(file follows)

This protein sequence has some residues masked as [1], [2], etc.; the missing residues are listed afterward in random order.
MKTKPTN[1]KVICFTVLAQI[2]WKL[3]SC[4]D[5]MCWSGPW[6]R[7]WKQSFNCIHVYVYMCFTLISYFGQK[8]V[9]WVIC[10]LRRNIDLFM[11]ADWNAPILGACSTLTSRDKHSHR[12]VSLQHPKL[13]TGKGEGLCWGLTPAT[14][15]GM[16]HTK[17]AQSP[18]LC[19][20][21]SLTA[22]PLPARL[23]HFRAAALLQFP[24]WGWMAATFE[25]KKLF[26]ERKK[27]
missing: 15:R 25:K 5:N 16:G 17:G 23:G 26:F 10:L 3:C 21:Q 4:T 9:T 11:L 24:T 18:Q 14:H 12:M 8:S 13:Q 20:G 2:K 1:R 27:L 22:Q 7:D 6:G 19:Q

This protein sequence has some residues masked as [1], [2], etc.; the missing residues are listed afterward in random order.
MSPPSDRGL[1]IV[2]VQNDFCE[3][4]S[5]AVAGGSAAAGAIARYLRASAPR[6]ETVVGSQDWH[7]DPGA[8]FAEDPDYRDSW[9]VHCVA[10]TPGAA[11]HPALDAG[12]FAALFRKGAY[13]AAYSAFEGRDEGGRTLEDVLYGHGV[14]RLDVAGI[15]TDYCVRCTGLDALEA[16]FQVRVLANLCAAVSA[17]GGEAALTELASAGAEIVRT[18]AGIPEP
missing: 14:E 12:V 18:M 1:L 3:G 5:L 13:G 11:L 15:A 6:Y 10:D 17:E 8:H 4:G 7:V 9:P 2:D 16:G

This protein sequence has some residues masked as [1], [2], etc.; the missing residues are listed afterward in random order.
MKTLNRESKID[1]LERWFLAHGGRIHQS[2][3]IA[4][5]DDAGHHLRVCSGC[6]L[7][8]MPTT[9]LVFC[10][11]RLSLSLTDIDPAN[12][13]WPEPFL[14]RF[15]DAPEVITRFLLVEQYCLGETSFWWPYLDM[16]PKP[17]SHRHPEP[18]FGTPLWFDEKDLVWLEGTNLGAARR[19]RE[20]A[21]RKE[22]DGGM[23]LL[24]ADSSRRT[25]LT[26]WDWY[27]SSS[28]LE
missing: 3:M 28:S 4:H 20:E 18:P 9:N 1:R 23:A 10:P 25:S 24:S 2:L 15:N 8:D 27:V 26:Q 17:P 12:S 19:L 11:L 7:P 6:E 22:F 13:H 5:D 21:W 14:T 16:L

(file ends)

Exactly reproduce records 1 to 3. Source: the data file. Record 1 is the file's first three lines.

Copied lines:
This protein sequence has some residues masked as [1], [2], etc.; the missing residues are listed afterward in random order.
MKTKPTN[1]KVICFTVLAQI[2]WKL[3]SC[4]D[5]MCWSGPW[6]R[7]WKQSFNCIHVYVYMCFTLISYFGQK[8]V[9]WVIC[10]LRRNIDLFM[11]ADWNAPILGACSTLTSRDKHSHR[12]VSLQHPKL[13]TGKGEGLCWGLTPAT[14][15]GM[16]HTK[17]AQSP[18]LC[19][20][21]SLTA[22]PLPARL[23]HFRAAALLQFP[24]WGWMAATFE[25]KKLF[26]ERKK[27]
missing: 15:R 25:K 5:N 16:G 17:G 23:G 26:F 10:L 3:C 21:Q 4:T 9:T 11:L 24:T 18:Q 14:H 12:M 8:S 13:Q 20:G 2:K 1:R 27:L 22:Q 7:D 6:G 19:Q

This protein sequence has some residues masked as [1], [2], etc.; the missing residues are listed afterward in random order.
MSPPSDRGL[1]IV[2]VQNDFCE[3][4]S[5]AVAGGSAAAGAIARYLRASAPR[6]ETVVGSQDWH[7]DPGA[8]FAEDPDYRDSW[9]VHCVA[10]TPGAA[11]HPALDAG[12]FAALFRKGAY[13]AAYSAFEGRDEGGRTLEDVLYGHGV[14]RLDVAGI[15]TDYCVRCTGLDALEA[16]FQVRVLANLCAAVSA[17]GGEAALTELASAGAEIVRT[18]AGIPEP
missing: 14:E 12:V 18:M 1:L 3:G 5:L 13:G 11:L 15:A 6:Y 10:D 17:E 8:H 4:G 7:V 9:P 2:D 16:G

This protein sequence has some residues masked as [1], [2], etc.; the missing residues are listed afterward in random order.
MKTLNRESKID[1]LERWFLAHGGRIHQS[2][3]IA[4][5]DDAGHHLRVCSGC[6]L[7][8]MPTT[9]LVFC[10][11]RLSLSLTDIDPAN[12][13]WPEPFL[14]RF[15]DAPEVITRFLLVEQYCLGETSFWWPYLDM[16]PKP[17]SHRHPEP[18]FGTPLWFDEKDLVWLEGTNLGAARR[19]RE[20]A[21]RKE[22]DGGM[23]LL[24]ADSSRRT[25]LT[26]WDWY[27]SSS[28]LE
missing: 3:M 28:S 4:H 20:E 18:P 9:N 1:R 23:A 10:P 25:S 24:S 2:L 15:N 8:D 27:V 26:Q 17:P 12:S 19:L 11:L 7:P 6:E 22:F 13:H 5:D 21:W 14:T 16:L